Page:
I am a 44-year-old Black woman. I’m a wife, mother to 4 beautiful and talented children (3 of which are boys) and I have a grandson. There are many stories I can tell. A couple involving my children, but here is a recent one involving my brother.
My brother was arrested a couple of years ago in front of his own home. He and a neighbor were sitting in their car… pulled over in front of his driveway talking. This is in a neighborhood that gets no through traffic. A police car pulls up behind my brother’s vehicle, approaches the driver’s side, and says that they were blocking the traffic. My brother responds with something like “that’s not possible.” He asks my brother to get out of his car and asks if he has a weapon. My brother says, “yes,” and the police officer called for backup put my brother in handcuffs, and searched his car.
He then told my brother that his gun was reported stolen (even though he purchased it legally and it’s registered to him.) He then says that there is a warrant for his arrest for an unpaid parking ticket. The ticket is actually for my father who is deceased. (Sr vs Jr.) My brother is handcuffed in his own front yard for three hours. They take him to jail. On the way there the cop asks him where he works and my brother replied with his profession. And the Cops words: “Oh, well, you can afford this”.
They take him to prison where it takes all day to process and book my brother. Meanwhile, my family is hysterically calling the police, sheriff’s offices, District attorney’s offices, etc. It’s literally exasperating. When we get through the DA’s office they find no record that my brother’s gun has been reported stolen, and they also tell us that can clearly see that the two (my dad and his son are two different people, different socials, etc.) there is no warrant for my bother and that the unpaid ticket was against my father. They are confused about the reason for the arrest.
Nevertheless, my brother is booked given a court date.
My brother has to pay a bond to get out of jail and pay for my dad’s (who is deceased) unpaid parking ticket. Upon his release, cops can’t find my brother’s gun.
During all this, I call my children’s grandfather. He’s a professor of law and is connected to judges etc. and it just so happens that one of the professors is the clerk for the judge presiding over my brother’s case. We give her all of the details about this bizarre arrest. She informs the judge. My brother goes before the judge for arraignment, the judge (although he has prior knowledge of the specifics of this case) allows the case to continue.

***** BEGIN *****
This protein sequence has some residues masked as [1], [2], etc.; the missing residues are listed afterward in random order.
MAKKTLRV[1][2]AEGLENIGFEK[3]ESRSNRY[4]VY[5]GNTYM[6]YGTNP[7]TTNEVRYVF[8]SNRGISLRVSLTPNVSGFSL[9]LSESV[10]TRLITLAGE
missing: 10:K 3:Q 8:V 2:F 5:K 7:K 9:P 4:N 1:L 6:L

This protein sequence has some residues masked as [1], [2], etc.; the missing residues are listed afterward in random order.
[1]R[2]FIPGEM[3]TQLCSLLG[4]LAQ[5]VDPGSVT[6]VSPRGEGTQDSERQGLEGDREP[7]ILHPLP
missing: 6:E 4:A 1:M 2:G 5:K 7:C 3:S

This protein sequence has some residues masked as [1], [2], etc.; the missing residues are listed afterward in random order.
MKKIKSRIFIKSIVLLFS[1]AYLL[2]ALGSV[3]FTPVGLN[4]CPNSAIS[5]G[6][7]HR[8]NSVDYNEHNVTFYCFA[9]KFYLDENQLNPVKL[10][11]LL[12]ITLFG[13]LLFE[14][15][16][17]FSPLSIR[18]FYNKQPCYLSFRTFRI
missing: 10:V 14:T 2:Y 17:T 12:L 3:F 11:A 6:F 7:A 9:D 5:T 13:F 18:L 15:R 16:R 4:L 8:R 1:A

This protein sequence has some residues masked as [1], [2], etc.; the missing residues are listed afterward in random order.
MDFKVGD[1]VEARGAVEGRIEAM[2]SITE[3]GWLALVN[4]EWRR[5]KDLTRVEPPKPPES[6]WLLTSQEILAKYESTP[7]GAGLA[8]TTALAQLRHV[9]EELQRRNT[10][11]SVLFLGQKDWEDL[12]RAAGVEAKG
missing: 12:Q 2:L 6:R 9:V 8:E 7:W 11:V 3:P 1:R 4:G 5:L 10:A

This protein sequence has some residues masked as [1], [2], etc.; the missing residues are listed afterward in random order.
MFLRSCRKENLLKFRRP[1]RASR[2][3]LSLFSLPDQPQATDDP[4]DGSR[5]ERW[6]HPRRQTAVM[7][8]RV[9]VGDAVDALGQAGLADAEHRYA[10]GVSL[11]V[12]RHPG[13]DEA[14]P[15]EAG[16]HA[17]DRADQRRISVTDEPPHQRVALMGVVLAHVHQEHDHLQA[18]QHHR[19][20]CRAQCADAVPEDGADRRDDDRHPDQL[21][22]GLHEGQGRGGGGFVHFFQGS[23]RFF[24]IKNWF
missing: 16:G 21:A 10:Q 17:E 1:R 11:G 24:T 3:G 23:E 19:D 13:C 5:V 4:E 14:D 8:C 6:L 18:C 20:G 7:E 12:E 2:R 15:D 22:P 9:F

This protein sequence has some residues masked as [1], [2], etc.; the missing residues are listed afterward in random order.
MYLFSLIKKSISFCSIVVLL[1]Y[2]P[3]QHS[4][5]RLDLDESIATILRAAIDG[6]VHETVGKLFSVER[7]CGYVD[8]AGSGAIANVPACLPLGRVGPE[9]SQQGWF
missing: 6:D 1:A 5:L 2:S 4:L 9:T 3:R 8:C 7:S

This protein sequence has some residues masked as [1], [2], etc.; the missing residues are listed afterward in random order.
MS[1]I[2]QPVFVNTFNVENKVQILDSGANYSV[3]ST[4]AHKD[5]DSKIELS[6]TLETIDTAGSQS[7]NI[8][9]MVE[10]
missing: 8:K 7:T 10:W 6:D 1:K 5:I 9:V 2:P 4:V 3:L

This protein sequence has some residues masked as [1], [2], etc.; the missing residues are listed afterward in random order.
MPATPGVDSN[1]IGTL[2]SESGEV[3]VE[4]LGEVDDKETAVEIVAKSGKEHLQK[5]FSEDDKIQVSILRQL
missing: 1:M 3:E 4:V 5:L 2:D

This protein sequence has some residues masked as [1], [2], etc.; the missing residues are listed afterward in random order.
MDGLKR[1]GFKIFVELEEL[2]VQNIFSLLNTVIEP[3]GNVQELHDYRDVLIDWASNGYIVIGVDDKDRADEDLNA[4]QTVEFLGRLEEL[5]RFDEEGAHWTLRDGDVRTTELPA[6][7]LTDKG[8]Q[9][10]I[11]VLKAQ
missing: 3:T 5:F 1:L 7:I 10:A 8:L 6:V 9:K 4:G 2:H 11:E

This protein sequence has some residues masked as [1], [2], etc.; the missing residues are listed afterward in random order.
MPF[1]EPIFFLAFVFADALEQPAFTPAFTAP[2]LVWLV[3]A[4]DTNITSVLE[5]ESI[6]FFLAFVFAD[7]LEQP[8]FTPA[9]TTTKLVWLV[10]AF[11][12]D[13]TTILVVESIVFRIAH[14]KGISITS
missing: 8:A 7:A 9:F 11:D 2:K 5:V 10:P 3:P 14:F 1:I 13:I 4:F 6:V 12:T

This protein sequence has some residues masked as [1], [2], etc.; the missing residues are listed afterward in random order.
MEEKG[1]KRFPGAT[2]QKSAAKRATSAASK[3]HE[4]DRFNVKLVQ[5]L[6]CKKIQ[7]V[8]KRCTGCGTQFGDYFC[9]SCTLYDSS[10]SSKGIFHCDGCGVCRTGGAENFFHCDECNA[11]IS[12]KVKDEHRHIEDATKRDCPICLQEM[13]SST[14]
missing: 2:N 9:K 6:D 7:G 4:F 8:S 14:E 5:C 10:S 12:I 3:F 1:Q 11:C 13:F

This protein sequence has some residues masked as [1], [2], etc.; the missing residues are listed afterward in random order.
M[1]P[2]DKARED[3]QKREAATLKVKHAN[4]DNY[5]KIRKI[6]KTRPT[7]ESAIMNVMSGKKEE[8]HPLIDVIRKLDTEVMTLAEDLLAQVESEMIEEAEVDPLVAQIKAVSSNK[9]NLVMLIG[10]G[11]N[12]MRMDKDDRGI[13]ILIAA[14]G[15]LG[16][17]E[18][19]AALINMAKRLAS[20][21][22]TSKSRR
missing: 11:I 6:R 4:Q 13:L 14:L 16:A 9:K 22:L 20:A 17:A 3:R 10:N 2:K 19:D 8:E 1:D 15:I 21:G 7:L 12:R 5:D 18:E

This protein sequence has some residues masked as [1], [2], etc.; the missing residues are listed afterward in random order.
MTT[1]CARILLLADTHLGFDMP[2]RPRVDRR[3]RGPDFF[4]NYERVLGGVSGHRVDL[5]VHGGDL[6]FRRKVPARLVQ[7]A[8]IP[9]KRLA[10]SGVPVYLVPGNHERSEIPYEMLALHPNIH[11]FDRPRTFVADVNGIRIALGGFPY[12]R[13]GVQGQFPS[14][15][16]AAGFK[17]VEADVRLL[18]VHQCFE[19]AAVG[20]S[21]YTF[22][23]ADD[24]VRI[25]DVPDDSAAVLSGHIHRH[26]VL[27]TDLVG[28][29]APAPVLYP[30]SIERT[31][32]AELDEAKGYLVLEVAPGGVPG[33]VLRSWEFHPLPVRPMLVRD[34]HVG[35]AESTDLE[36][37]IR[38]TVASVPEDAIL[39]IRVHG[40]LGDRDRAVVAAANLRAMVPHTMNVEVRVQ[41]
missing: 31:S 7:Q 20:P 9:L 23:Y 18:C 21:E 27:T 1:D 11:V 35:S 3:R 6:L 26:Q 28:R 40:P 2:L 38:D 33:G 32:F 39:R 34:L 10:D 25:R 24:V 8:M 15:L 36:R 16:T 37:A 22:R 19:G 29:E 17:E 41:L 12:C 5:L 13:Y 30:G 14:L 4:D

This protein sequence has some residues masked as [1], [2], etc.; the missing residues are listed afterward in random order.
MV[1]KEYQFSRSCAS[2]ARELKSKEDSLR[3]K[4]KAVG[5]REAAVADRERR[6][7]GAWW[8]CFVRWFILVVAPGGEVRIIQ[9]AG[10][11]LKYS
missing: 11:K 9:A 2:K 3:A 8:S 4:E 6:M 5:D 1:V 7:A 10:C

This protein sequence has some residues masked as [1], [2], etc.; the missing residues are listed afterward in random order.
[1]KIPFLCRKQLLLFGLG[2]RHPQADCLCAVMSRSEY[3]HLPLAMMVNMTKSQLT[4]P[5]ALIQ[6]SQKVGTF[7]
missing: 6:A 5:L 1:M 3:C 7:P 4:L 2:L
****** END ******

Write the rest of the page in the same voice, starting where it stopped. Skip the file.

The professor, who is also the judge’s clerk, talks with the judge afterwards. He asks him “How in good conscience can you allow this —this is wrong” eventually after a few more court dates and appearances, the case is dismissed.
Even now the police still can’t find my brother’s gun so he filed a complaint. This is especially important because if his firearm is turned out into the streets any crime committed can be pinned on him.
He is still working to this day to have those charges expunged from his record. He carries around a letter from the DA explaining that charges against him were dropped so that he won’t be prevented from getting employment. This is just one story…
Thank you for listening.
- 10 Ways White People Can Fight Racism
- “Why Are All the Black Kids Sitting Together in the Cafeteria? And Other Conversations About Race” by Beverly Daniel Tatum
- Great interview with James Nord of Fohr: Dr. Daves on systemic racism, moral literacy & hope for the future
- The Best And Worst Ways To Support Protests On Social Media As A Non-Black Person by Brittany Wong
For Talking To Kids
- America In Pain: What Do We Tell Our Kids
- BizChix Podcast with Natalie Ecktahl’s BizChix Podcast episode: We Need Each Other with Dr. Traci Baxley
What resources have you found that are helpful? Please share in the comments below.
Thank you for stopping by!